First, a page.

Al-Qaeda’s Operational Commander in Afghanistan Promises Expansion of War into Northern Provinces

Andrew McGregor

July 23, 2008

Pakistan’s Geo-TV has released a video interview with al-Qaeda’s operational commander in Afghanistan, the Egyptian militant Mustafa Abu al-Yazid (a.k.a. Shaykh Sa’id). With a rifle by his side, Abu al-Yazid gave the Arabic-language interview from an undisclosed location in Khost, across the border from Pakistan’s Waziristan tribal agency (Geo-TV, July 22).

Mustafa Abu al-YazidMustafa Abu al-Yazid

A veteran jihadi, Abu al-Yazid was imprisoned along with Dr. Ayman al-Zawahiri in Egypt following the assassination of Anwar Sadat in 1981. After joining up with Bin Laden in Pakistan in the early 1990s, Abu al-Yazid became al-Qaeda’s financial manager during Bin Laden’s stay in the Sudan. He later aided in the financing of the 9/11 attacks despite his reported opposition to the operation.

Abu al-Yazid confirmed al-Qaeda’s responsibility for the 9/11 attacks and the 1998 embassy attacks in east Africa, but denied an al-Qaeda role in last year’s mosque bombings in Pakistan. He described the June 2 bombing of the Danish embassy in Islamabad that killed six Pakistanis as an al-Qaeda operation carried out by a young militant from Mecca who was enraged by the cartoons of the Prophet Muhammad published in Denmark: “We are proud of that attack, and I congratulated my colleagues for conducting it successfully.”

Abu al-Yazid also called for more Pakistanis to join the al-Qaeda/Taliban struggle: “In fact it is obligatory for them to render this help and is a responsibility that is imposed by religion. It is not only obligatory for residents of the tribal regions but all of Pakistan.” The Egyptian militant criticized Pakistan’s President Pervez Musharraf for authorizing the arrest of Arab mujahideen and their transfer to American hands: “Pervez Musharraf and his government have committed crimes for which there are no examples in the entire world… This is an ugly spot on Pakistan’s history which cannot be forgotten until doomsday.”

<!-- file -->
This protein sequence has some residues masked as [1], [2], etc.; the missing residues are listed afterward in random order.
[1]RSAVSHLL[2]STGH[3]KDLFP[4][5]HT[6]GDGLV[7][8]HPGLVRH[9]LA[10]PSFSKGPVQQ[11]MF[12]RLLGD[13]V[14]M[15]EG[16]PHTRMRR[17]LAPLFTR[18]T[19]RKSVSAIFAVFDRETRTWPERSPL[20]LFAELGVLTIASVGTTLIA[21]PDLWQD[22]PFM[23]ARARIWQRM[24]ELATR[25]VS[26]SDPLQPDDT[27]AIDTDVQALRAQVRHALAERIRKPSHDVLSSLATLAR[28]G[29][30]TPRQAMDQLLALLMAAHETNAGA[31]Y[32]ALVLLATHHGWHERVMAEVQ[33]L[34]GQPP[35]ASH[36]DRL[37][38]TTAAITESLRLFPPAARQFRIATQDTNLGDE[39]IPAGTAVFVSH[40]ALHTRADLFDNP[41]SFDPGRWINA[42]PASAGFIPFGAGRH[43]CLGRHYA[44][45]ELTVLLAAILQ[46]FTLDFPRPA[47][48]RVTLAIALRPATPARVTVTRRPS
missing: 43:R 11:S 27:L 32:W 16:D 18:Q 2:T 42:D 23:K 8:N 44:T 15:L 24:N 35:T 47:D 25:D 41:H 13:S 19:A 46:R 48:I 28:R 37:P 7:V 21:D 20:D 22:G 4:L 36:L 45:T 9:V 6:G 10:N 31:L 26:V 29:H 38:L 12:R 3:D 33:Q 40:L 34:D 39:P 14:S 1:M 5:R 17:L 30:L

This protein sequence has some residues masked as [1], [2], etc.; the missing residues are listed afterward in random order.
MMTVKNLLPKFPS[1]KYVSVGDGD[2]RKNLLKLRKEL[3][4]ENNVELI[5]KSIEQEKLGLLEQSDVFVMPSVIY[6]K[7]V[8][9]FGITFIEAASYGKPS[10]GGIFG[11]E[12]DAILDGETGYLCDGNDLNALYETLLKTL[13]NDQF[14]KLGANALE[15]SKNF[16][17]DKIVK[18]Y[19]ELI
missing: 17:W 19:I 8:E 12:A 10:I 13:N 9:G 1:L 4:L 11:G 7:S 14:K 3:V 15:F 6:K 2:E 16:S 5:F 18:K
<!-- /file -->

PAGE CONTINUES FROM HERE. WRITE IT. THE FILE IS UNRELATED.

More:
The Egyptian commander confirmed al-Qaeda is in the process of expanding its operations into north Afghanistan and promised that the group would free Afghanistan from foreign occupation “very soon.” Earlier this month Abu al-Yazid issued a statement swearing revenge for the death of al-Qaeda field commander Abdallah Muhammad al-Abid in a firefight with Coalition forces in Afghanistan (Pajhwok Afghan News, July 7).

This article first appeared in the July 23, 2008 issue of the Jamestown Foundation’s Terrorism Focus.

Terrorist Funding Network Restored for Muslim Convert Movement in the Philippines

Andrew McGregor

July 23, 2008

According to the anti-terrorism branch of the Philippine National Police, a new funding network has been created to support the terrorist activities of the Abu Sayyaf Group (ASG) and the lesser-known Rajah Sulaiman Movement (RSM), a dangerous group of Filipino natives who abandoned Christianity for radical Islam after working in the Middle East. The new financing network, allegedly run by Saudi national Abdulrahman Qaussamulah, replaces an earlier network run by Osama Bin Laden’s brother-in-law Muhammad Jamal Khalifa, which was disrupted by a raid on the Islamic Information Center in Manila in 2005 (Philippine Daily Inquirer [Makati City], July 14).  RSM 1Re-enactment of the 16th century Muslim-Spanish Confrontation